“I remember going to a paint store one day and I saw the paintings hanging on the walls.
I said, ‘You’re missing out,'” says Michael Zavala, a former owner of the Portland Paint & Gun Gallery in Portland, Oregon.
Zavalta says he had lost his business to the local art market in 2010 and decided to sell the store to a family of collectors.
He says he put $1.4 million in the bank, sold his artwork and started an art gallery in the same building as the paint store.
He had been in business for nearly 40 years.
But when he began to lose money, he stopped painting and started to work as a security guard.
Zapala says he is still trying to recover the money he lost on his business, but he is not sure where it went.
“I’ve lost money every time I’ve gone in there.
I’ve lost $200,000.
And I’ve had bills in the mail,” he says.
“So, I don’t know what to do with it.
I’m just really devastated.
I don`t know what I`m going to do.”
A mural from a Portland-based paint shop in the 1980s.
Source: Courtesy of Michael Zapalo.
ZAVALA says he has been on disability since being beaten up by a group of teens in Portland in 1991.
“That was my first experience with the police,” he explains.
“It wasn’t until about a year later that I realized that they were beating me up and I had to get help.”
Zavala’s attorney, Brian Koehn, says the case has become a cautionary tale for anyone looking to sell art.
“The only way to sell it is to take the money out, put it in a safe and move on,” Koehm says.
But he says the police are investigating the incident and has no comment.
The Portland Police Department declined to comment on the case.
Portland has a history of police violence against artists, Koehms attorney says.
In the 1990s, Kavala says, a man named Michael Williams was arrested in Portland for allegedly beating up a man who had been selling graffiti and making obscene gestures to the police.
Police allege Williams also attacked another man with a machete in a parking lot of the Westport Art Gallery.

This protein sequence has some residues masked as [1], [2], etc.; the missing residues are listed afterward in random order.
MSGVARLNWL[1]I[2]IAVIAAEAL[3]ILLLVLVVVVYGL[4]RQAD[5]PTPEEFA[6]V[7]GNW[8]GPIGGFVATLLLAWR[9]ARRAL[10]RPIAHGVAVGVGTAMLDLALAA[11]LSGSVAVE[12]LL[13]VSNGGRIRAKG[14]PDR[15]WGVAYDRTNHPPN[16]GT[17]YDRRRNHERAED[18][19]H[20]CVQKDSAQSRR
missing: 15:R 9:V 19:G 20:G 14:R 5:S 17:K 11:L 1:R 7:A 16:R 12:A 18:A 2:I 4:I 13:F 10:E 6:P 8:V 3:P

Williams was eventually convicted of assaulting another man in 1989.
A man was also charged with attempted murder after he tried to steal the work of a mural artist from the Portland Museum of Art in 1999.
A judge ruled that the man had suffered enough emotional trauma to justify a jury trial.
The artist, Kevin Rizzo, was sentenced to a year in prison and fined $250,000 for his painting, which featured a portrait of Rizzolani and other famous artists.
He sued the city, arguing that he had been forced to sell his work and was entitled to a fair trial.
A jury found that Rizzoli had suffered “a degree of emotional distress” because he had to sell artwork.
“If you sell a painting that has a value and a quality and is worth millions of dollars, you’re entitled to an attorney,” Rizzolo says.
Rizzola appealed, and a three-judge panel of the 9th U.S. Circuit Court of Appeals overturned the jury verdict.
“In the end, we have to be careful that the legal system does not create an atmosphere in which people who have the capacity to be injured by the police can be treated like second-class citizens,” says Paul Haney, an associate professor at the University of Southern California School of Law and the lead author of a 2011 study on police brutality against artists.
Haney says there is a “pervasive culture of fear” among police that prevents artists from talking about police abuse.
“A lot of police officers don’t want to confront their colleagues.
They don’t believe that they should be on the front lines,” he adds.
The police department says it does not have policies or procedures in place to address the issue.
Haneys report notes that in a 2009 study, police officers said they had more complaints about physical violence by the public than any other group of law enforcement officers.
“These are things that the public doesn’t even know,” says Haney.
“We’re not talking about just one police officer.
These are the people that you have to worry about.”
The police say the investigation into the paint shop incident is ongoing.
“This is a matter that we are actively looking into and will share more information as we do,” said Portland Police Chief Brian Rice in a statement.
“As with any investigation involving criminal activity, the Portland Police Bureau is committed to providing the public with the information that we have at this time.”
But it also said that while the investigation is ongoing, “the safety and